In this article, you’ll learn about the division operators `//`

and `/`

in Python 2 and 3. You can check out the version in your Python script as shown here.

A short visual overview of the division operator in Python 2 and 3:

Assuming two integer values stored in variables `a`

and `b`

, there are four different cases depending on which Python version and division operator you use:

**Python 2**: The single front-slash operator`a/b`

performs**integer division**.**Python 2**: The double front-slash operator`a//b`

performs**integer division**.**Python 3**: The single front-slash operator`a/b`

performs**float division**.**Python 3**: The double front-slash operator`a//b`

performs**integer division**.

Let’s dive deeper into these cases with some examples next!

## How to Divide Two Integers in Python 2?

For Python 2, dividing two integers uses integer division. This is also known as “floor division” because it applies the floor function after division. For example, `7/2`

in Python 2.x would result in the value 3. However, using “/” is deprecated — to perform floor division, use “//” that is available in Python 2.2 and later versions.

# Python 2.x print(7/2)

Output:

3

### Float Division in Python 2

To perform float division in Python 2, use the

statement and use the single front-slash **from __future__ import division**`a/b`

to perform float division as in Python 3. For example, `7/2`

will now result in `3.5`

.

from __future__ import division print(7/2) # 3.5

Alternatively, you can multiply with the float 1.0 to “infect” the numerator so that one of the operands of the division operator is a float value and the whole division becomes a float division as well:

result = 1.0 * 7 / 2 print(result) # 3.5

Alternatively, you can use the float() built-in function on the numerator or denominator to perform float division.

result = float(7) / 2 print(result) # 3.5 result = 7 / float(2) print(result) # 3.5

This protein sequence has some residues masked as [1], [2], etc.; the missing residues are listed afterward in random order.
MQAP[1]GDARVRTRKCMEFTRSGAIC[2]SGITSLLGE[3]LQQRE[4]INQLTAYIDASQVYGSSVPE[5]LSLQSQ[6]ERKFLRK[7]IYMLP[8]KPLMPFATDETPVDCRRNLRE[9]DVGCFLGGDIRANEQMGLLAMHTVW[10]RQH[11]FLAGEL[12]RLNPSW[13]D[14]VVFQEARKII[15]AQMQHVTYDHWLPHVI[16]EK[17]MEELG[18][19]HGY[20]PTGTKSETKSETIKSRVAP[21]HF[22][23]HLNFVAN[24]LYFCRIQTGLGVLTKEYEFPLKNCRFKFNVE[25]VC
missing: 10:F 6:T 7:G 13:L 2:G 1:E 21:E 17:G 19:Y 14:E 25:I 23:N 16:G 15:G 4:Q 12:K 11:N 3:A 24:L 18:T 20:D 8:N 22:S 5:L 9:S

## How to Divide Two Integers in Python 3?

For Python 3, dividing two integers using normal float division. For example, `7/2`

in Python 3.x would result in the floating point value `3.5`

.

print(7/2)

Output:

3.5

You can read more discussions about this here.

## Summary

A very important lesson in Python to learn from the beginning is * βDivision in Pythonβ*. What it means to divide in Python, and the different uses of Python arguments or operators. Many people do not learn these subtle differences. When they do not learn, it costs them hours and days of debugging programs.

You can use the division in two different ways:

**Integer division**takes two numbers and divides them to give a result of a whole number. In Python 3, integer division (or*floor division*) uses the double front-slash`//`

operator. In Python 2, integer division uses the single front-slash`/`

operator.**Float division**takes two numbers and divides them and results in a decimal value. In Python 3, the use of regular division uses the single front-slash / operator. This operator will result in a decimal value.

You can learn more about division in Python here.

While working as a researcher in distributed systems, Dr. Christian Mayer found his love for teaching computer science students.

To help students reach higher levels of Python success, he founded the programming education website Finxter.com that has taught exponential skills to millions of coders worldwide. He’s the author of the best-selling programming books Python One-Liners (NoStarch 2020), The Art of Clean Code (NoStarch 2022), and The Book of Dash (NoStarch 2022). Chris also coauthored the Coffee Break Python series of self-published books. He’s a computer science enthusiast, freelancer, and owner of one of the top 10 largest Python blogs worldwide.

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